This week we ran Starfoot at Uttoxeter, he jumped and travelled nicely all be it a bit all at sea around the soft bends and when the field came round him on the home bend, he curled up a bit. however once he realised that he wasn't going to choke, he ran on and galloped all the way to the line, showing the wind op was a success. Looking forwards we are hopeful that he should improve again to get back to his old form. However he has come back from the race with a small niggle of an old problem, which we are hoping will settle down with a week of easy work.
On the whole I was pleased with his fitness and recovery so I feel that when the ground comes we are heading in the right direction.
Yesterday we took Tuppance Coloured and Marmont to Lambourn again and Meg (Tuppance Coloured) schooled over the hurdles for the first time, she was amazing with no lead and never hesitated. What a genuine filly, again we need some rain for her but she is worth waiting for.
We also took Marmont for another school over the fences, he is entered at Huntingdon next week but if the ground is anything like Warwick was on Tuesday (too fast) he won't be going anywhere. However his jumping is improving every time and he really is a gutsy, tough little horse, James gets on really well with him and hopefully will ride him next week. Unfortunately being the genius I am with a camera, all I managed to film of Marms yesterday was the ground... So here is a pic to show how well he looks.
This week has found me having another learning/character building experience in the form of Sycamore seeds. On Friday Mr Fitzroy looked like he got a bit of set fast (tying up of the muscles and cramping after exercise) and as we are so hot on keeping the work behind the feed, not giving high starch diets and it was the end of a week of cantering, I knew there had to be another reason. Set fast is a Monday morning thing usually and most people say it happens when the horses have had a day off. So we put Mr F's episode down to a one off, next on the Saturday Patsy the Black sam seemed to tighten up in front on the way home but didn't have an episode as such, no sweating or setting in the muscles, happy to eat hay and very relaxed, then Jack the Malinas did exactly the same thing. By this point I was having a small turn thinking it was another virus, or maybe the change in Temperature...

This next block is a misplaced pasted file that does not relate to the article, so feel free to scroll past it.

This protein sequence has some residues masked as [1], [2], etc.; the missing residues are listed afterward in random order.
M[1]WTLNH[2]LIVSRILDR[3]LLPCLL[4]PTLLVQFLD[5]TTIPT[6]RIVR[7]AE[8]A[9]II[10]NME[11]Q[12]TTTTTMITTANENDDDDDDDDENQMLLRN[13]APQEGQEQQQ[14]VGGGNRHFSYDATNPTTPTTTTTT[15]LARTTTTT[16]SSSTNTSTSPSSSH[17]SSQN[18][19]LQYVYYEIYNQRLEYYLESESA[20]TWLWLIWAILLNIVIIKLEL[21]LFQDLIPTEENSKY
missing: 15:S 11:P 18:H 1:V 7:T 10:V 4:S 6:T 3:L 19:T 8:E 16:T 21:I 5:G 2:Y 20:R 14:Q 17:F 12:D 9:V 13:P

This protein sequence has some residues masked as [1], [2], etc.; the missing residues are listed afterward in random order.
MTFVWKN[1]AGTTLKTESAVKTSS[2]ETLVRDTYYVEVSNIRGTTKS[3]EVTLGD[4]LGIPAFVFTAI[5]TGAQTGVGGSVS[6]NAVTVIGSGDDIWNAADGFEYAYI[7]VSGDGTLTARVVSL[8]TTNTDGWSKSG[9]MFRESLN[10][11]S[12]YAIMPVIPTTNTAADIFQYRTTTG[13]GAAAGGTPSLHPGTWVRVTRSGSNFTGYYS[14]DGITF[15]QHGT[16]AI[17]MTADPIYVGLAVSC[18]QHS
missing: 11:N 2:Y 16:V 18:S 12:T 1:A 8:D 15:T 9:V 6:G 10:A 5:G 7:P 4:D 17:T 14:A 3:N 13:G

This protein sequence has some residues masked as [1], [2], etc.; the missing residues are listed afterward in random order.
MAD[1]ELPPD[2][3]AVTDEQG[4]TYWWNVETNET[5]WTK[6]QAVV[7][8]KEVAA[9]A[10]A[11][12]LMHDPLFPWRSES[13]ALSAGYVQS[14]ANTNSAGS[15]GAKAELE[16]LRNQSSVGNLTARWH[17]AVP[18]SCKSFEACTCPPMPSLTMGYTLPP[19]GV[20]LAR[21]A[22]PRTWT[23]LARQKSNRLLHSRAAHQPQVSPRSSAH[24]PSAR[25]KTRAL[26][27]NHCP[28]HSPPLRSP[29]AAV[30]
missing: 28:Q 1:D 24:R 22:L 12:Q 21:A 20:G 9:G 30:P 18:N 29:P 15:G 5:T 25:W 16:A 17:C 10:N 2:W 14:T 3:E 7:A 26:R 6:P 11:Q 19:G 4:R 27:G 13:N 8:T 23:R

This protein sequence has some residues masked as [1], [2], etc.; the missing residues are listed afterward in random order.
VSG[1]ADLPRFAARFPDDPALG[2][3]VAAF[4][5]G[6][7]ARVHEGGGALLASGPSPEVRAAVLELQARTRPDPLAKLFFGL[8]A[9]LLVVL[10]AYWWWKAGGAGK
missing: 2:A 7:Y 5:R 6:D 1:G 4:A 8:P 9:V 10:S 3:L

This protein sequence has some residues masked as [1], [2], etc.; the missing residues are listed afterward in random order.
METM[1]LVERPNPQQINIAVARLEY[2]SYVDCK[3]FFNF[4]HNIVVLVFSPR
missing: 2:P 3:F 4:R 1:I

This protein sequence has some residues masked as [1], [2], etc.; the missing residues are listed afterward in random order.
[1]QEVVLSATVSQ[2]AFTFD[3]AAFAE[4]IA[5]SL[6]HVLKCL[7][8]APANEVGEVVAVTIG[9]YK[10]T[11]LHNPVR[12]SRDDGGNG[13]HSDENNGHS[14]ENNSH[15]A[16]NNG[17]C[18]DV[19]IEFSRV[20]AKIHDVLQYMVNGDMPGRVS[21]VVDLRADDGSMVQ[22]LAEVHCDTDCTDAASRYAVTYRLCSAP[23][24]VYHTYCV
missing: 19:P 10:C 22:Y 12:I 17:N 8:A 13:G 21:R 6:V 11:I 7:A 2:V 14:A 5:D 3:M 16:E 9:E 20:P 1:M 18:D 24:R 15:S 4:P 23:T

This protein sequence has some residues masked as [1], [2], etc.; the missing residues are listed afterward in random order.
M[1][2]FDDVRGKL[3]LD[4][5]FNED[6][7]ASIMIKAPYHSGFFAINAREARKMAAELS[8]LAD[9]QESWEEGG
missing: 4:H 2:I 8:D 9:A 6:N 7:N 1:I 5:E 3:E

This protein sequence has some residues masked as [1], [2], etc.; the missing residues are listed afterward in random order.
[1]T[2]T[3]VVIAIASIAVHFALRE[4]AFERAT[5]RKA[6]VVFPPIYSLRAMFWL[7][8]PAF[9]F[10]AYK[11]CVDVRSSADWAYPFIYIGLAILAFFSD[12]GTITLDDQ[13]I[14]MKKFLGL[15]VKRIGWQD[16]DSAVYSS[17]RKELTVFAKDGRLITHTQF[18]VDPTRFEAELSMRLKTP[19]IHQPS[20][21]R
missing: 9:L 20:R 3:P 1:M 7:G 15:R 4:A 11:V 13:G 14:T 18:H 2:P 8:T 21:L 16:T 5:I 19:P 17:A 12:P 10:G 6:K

Thank goodness Trevor was in looking at one on Tuesday, he unfortunately had lost a horse to sycamore poisoning and he pointed out how many of the seeds were lying around on the ground outside of the barn. Along the footpath we have 5 trees full of sycamores within the span of the barn, just by the walker. Trev was sure that some of the seeds could have blown into the stables in the storms last week and he thought some horses actually liked the taste, these three are stabled on the footpath side of the barn. The other thing we didn't think of, was we sweep the walker after using it but never sweep it first thing in the morning and the three who had the issue would be very prone to walking around the walker looking to hoover anything off the floor. We even found seeds in a couple of the empty boxes on the other side of the barn.
Last night Tim Thompson Jones of the HTJ centre for allergies, came to test the three we thought had been eating the odd seed and found all 3 were very reactive to sycamore seeds. So now they are on a vitamin supplement and milk thistle, hopefully all three will be fine in a couple of days, just need to get their bodies clear of the toxin.
Its amazing how we still don't know how many seeds or how few can cause a reaction and in field horses eating a lot, death and why horses eat them. I have learnt a valuable lesson, the seeds can get into the barn very easily so all the horses with top doors open are now on the other side of the barn, the walker gets swept in the mornings and we check the beds religiously. We are also pruning the trees. If its not one thing its another, we never stop learning! I may write a book, ghost writer needed...